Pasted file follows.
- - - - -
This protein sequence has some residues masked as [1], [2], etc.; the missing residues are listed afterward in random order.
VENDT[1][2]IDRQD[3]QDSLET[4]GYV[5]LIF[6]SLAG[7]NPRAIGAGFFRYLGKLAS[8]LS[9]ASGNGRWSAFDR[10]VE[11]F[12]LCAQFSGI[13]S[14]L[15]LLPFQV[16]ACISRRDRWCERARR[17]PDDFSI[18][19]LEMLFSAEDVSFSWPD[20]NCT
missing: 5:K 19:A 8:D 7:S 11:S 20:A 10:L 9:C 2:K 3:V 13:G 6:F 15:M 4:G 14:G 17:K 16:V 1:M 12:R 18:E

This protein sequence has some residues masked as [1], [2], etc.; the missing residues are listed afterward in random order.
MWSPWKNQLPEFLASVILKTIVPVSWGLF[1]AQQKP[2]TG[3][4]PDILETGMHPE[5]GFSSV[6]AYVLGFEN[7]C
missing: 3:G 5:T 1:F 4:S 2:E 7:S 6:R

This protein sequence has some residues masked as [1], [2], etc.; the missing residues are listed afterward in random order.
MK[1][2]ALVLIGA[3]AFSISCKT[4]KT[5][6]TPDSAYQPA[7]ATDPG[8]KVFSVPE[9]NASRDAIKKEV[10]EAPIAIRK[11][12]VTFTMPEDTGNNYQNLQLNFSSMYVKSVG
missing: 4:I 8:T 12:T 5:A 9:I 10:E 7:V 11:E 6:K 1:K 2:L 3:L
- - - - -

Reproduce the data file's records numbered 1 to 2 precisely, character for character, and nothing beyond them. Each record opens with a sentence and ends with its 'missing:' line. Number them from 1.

This protein sequence has some residues masked as [1], [2], etc.; the missing residues are listed afterward in random order.
VENDT[1][2]IDRQD[3]QDSLET[4]GYV[5]LIF[6]SLAG[7]NPRAIGAGFFRYLGKLAS[8]LS[9]ASGNGRWSAFDR[10]VE[11]F[12]LCAQFSGI[13]S[14]L[15]LLPFQV[16]ACISRRDRWCERARR[17]PDDFSI[18][19]LEMLFSAEDVSFSWPD[20]NCT
missing: 5:K 19:A 8:D 7:S 11:S 20:A 10:L 9:C 2:K 3:V 13:G 6:F 15:M 4:G 14:G 17:K 16:V 1:M 12:R 18:E

This protein sequence has some residues masked as [1], [2], etc.; the missing residues are listed afterward in random order.
MWSPWKNQLPEFLASVILKTIVPVSWGLF[1]AQQKP[2]TG[3][4]PDILETGMHPE[5]GFSSV[6]AYVLGFEN[7]C
missing: 3:G 5:T 1:F 4:S 2:E 7:S 6:R